The Feminization of Globalization
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Cultural Critique 63 (2006) 1-32



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The Feminization of Globalization

Research and teaching about globalization verges on disciplinary status. In this, the contemporary position ofglobal studies (and "globalism") is not unlike that of postcolonial studies in the 1970s. As with that earlier field of inquiry, the study of globalization has come under considerable pressure from critics both friendly and antagonistic toward its foundational claims. The contention that globalization represents the decline of the nation-state, for example, was no sooner offered as axiomatic than it was targeted for critique.1 Likewise, commentators have had serious questions about the stipulation that contemporary migrancy is of revolutionary scale and scope.2 As the study of globalization spawns the study of globalization studies, it has become clear that there is a good deal to ask of this incipient field. In this article, I considersome of the criteria used to identify and evaluate the newness of recent geopolitical trends. Specifically, I interrogate the rhetorical utility of using the fate of the world's women as a measuring stick for historical change.

For any number of scholars and critics, the novelty of globalization must be articulated to gender. To Gayatri Chakravorty Spivak, the question "are the new diasporas quite new?" has only one answer: "The only significant difference is the use, abuse, participation, and role of women" (92). Writing in the disciplinary vernacular of development, Amartya Sen makes a related claim: "Nothing, arguably, is as important today in the political economy of development as an adequate recognition of political, economic and social participation and leadership of women" (203). For Arjun Appadurai, the "fertile ground of deterritorialization, in which money, commodities, and persons are involved in ceaselessly chasing each other around the world," is symbolized by the "young women" of the sex trade who, "barely competent in Bombay's metropolitan glitz, come to seek their fortunesas cabaret dancers and prostitutes" (38). And Barbara Ehrenreich goes [End Page 1] so far as to maintain that no assessment of globalization is possible without considering its "female underside . . . the global transfer of the services associated with a wife's traditional role--child care, home-making, and sex--from poor countries to rich ones" (Ehrenreich and Hochschild, 4-5). Although one could easily adduce further instances, these divergent uses of women to mark globalization's difference, herald its accomplishments, and figure its victims suffice to identify a critical trend that is also a bit of a puzzle: What do women mean to the scholarship of globalization?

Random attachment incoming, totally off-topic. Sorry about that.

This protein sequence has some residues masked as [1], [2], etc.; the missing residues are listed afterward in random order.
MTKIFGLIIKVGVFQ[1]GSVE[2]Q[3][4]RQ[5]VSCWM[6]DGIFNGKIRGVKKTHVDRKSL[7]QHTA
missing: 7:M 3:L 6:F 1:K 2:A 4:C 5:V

The obligatory reference to women's lot in very different, not to say antagonistic, arguments about globalization has given feminist scholars pause. J. K. Gibson-Graham attends to a broad range of "left discussions in which globalization is represented as the penetration . . . of capitalism into all processes of production," and argues that this tropic tendency feminizes territories and treats peoples as victims according to a "rape script" (120-22). Spivak opines that "the constitution of 'woman' as object-beneficiary of investigation and 'feminist'as subject-participant of investigation is as dubious here as elsewhere" (104). Inderpal Grewal and Caren Kaplan contend that talk of "global feminism" by nongovernmental organizations and academics alike "has elided the diversity of women's agency in favor of a universalized Western model of women's liberation" (17). Universalism in, for instance, Sen's Development as Freedom gives freedom a telos that may deny the complex social formations Gibson-Graham describes as characteristic of the "Third World" (131).3 Mere mention of globalization's women, these arguments collectively insist, hardly suffices to secure the progressive credentials of their advocates, though it invariably seems to advance just such a claim.

One has to admit that the appearance of women in writing about globalization is liable to introduce a curious shift in rhetoric. To pick but a single example, deterritorialization functions as a term of dispassionate analysis when Appadurai's Modernity at Large focuses on emerging markets, transnational fundamentalisms, and "invented homeland[s]." In this context, deterritorialization is simply "one of the central forces of the modern world" (37-38). In contrast, it causes "tragedies of displacement...


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